English teacher, Noisy-le-Sec, France
Samia Essabaa was born in France to Moroccan and Tunisian parents. A Muslim, shaped by both Arabic and French culture, Essabaa often feels she can relate to her students, many of whom are from Africa and the Caribbean. A believer in hands-on learning, she takes her classes to Auschwitz, where they learn not only about history, but about humanity and community.
We can succeed only if we go out of the school. We cannot stay between the four walls of a class. It's an obligation, to deepen what the students don't understand and what they refuse to learn.
Samia Essabaa was born in France to Moroccan and Tunisian parents. A Muslim, shaped by both Arabic and French culture, Essabaa often feels she can relate to her high-school students, many of whom have emigrated from Africa and the Caribbean. A strong believer in hands-on learning, Essabaa has taken her classes from suburban Paris to Auschwitz, where students learn not only about history, but about humanity and community.
Welcome to Voices on Antisemitism, a podcast series from the United States Holocaust Memorial Museum made possible by generous support from the Oliver and Elizabeth Stanton Foundation. I'm your host, Aleisa Fishman. Every other week, we invite a guest to reflect about the many ways that antisemitism and hatred influence our world today. Recorded during a recent visit to Washington D.C., here's Samia Essabaa.
To teach Holocaust, is not only to teach about the Jewish community. I think it's also to make the students understand that they should not be blind. They should not accept someone to speak badly of the Jewish community or any community because they are different. I think that it is our mission of educators and teachers.
So I took my students to Auschwitz because I think that it is important to show them a place that speaks about what happened during the Second World War and against the Jewish community of Europe. I wanted to show them where leads racism and antisemitism, and this place witnesses about this.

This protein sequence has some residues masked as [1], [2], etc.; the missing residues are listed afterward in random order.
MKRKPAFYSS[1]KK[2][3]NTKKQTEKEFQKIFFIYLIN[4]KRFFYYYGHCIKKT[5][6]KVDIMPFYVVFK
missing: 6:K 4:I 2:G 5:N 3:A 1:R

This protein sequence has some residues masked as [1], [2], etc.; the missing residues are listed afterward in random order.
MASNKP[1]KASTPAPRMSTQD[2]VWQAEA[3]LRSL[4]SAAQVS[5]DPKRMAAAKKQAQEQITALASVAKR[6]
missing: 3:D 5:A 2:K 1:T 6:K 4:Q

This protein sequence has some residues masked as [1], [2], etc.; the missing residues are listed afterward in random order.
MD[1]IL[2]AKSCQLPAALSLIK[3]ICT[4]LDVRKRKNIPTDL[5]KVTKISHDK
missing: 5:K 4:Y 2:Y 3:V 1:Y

Some teachers in my school told me that it was a big mistake. They told me that our students are not ready for that, because this subject of relationships between the Jews and the Muslims, etcetera. But the other priority and objective of my program, it is to struggle against antisemitism, to make children know the Holocaust better, but also to struggle against the violent way of speaking between them. My students at that time, there was no respect between them. For example, "Oh, you're from Guinea, you haven't got water." Guinea talking about the Mali and they told them that they don't know to read or write. They are ignorant. And I thought that if they live together night and day, they will respect each other. It's very important for me. So I proposed this solution. My colleagues laughed at me. They told me it's impossible. I told them it's possible if we want.
At the beginning when they got on the bus, they didn't want to mix, but when we come back from our trip they were together like brothers and sisters. So their change was visible, because in the class they were more kind. There was no violent attitude between them. I was really proud and satisfied because all my objectives happened. I wanted a change in their attitude. I had it. I wanted students more educated and more informed about history. I had it. I felt very useful as a teacher. Because if we educate them and we give them responsibilities in their studies, they will open their mind and search to understand and to dialogue.
Voices on Antisemitism is a podcast series of the United States Holocaust Memorial Museum. Join us every other week to hear a new perspective on the continuing threat of antisemitism in our world today.
We would appreciate your feedback on this series. Please visit our Web site, www.ushmm.org, and follow the prompts to the Voices on Antisemitism survey. At our Web site, you can also listen to Voices on Genocide Prevention, a podcast series on contemporary genocide.